For those whose memories are long (and memories should for certain matters go on forever) Germans are permanently on probation. And Germany owes the United States everything — for the absurdly generous treatment it received (compare what the Soviet Union did in the part of Germany it took over) after the war, for the Marshall Plan’s tens of billions lavished upon that country, for the Berlin Air Lift, for the decades of protection offered by NATO, which is to say by the United States — for the United States was the organizer and paid most of NATO’s bills. And certainly the Germans, the chief beneficiaries of NATO’s preventing a Red Army advance further into Europe, have never paid anything like what its economic condition — ordinary Germans live far better than do Americans — should have required of it.
For Cold War purposes much was overlooked. The Cold War is over. A lot that was overlooked need not be. The unseemly rapidity with which a nation that had engaged in mass-murder all of a sudden passed, as virtually its first act, a law banning capital punishment, so as to spare the lives of Nazi war criminals, should not be overlooked. Nor should the continued presence of Nazis in the German judiciary, in the Deutsche Bank, and in politics. See T. H. Tetens, “The New Germany and the Old Nazis,” which came out in the early 1960s. Only a handful of war criminals — out of hundreds of thousands directly involved in the mass murders of Jews, gypsies, and others — were punished, with ridiculously short jail terms.
It is intolerable that the German government believed it had the right to free a murderer of an American serviceman in order to get back a German convert to Islam, who had lived in Iraq for years, married (and divorced) an Iraqi, and apparently had gone as islamically native as one possibly could. Just because she had been involved — so the German story goes — in arranging or attempting to arrange a meeting with Zarqawi or his group, hardly makes her more than a one-time ad-hoc informant.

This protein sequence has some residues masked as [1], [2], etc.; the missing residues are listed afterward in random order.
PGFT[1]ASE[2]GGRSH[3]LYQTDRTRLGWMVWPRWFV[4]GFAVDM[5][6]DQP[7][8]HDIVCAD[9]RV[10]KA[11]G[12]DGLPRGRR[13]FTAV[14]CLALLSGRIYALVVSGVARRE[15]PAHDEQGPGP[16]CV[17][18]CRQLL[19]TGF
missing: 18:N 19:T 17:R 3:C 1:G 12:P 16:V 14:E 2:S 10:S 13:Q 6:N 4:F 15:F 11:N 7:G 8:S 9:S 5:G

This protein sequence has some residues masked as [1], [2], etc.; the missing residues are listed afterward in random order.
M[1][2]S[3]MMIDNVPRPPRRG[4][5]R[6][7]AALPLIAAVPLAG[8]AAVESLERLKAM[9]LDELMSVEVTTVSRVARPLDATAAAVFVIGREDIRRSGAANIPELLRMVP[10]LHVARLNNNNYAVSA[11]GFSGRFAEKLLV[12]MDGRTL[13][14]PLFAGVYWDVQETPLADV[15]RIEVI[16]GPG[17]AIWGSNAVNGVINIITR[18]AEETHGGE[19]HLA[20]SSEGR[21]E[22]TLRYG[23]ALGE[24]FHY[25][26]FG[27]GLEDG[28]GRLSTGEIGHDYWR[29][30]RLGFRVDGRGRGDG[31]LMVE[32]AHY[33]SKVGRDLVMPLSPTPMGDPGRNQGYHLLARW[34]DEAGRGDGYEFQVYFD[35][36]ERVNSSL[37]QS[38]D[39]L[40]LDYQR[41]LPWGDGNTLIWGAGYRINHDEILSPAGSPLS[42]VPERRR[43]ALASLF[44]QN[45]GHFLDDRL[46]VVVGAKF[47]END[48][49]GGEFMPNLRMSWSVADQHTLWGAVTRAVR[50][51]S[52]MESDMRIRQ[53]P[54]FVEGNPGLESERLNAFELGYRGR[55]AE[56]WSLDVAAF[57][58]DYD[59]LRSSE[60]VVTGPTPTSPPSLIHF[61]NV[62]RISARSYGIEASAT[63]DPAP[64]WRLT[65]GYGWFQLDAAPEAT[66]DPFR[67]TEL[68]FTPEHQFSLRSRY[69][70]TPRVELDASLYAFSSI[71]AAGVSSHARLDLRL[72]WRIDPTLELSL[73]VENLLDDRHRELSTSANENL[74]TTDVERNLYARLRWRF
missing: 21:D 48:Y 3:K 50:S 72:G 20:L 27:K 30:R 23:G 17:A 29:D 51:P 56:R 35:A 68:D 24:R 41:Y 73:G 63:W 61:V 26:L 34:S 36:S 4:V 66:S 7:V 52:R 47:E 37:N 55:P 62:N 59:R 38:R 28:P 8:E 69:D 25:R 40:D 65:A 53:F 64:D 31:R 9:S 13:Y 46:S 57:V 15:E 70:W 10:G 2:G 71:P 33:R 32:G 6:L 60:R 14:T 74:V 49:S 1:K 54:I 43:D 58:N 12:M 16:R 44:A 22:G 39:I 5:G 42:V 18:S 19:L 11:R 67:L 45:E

There are three possible versions of the Osthoff story. One is that she was not involved in any intelligence work, and that the German government, stung by American criticism, is now pretending that she was some kind of intelligence agent to justify their pusillanimity. The second is that she had gone native, married a Muslim, became a Muslim, and identified with Islam, but was willing to arrange a meeting in order to help the Sunni Muslims obtain a hearing for their supposed demands from others who were working for German intelligence. But the third version of the tale is one that the Germans have not yet given, perhaps because it is false, or perhaps because it is true (and one hopes, for their sake, and to justify their action, that it is true): that Osthoff was not simply being asked to arrange this meeting given her obvious sympathies and identification with the locals, but rather was, and had always been, an intelligence agent for the Germans in Iraq.
Were that to have been the case, then obtaining her release by freeing Hamadi, the torturer and killer of Robert Stethem, might have been explicable and, for some, perhaps even justifiable. But only in that case.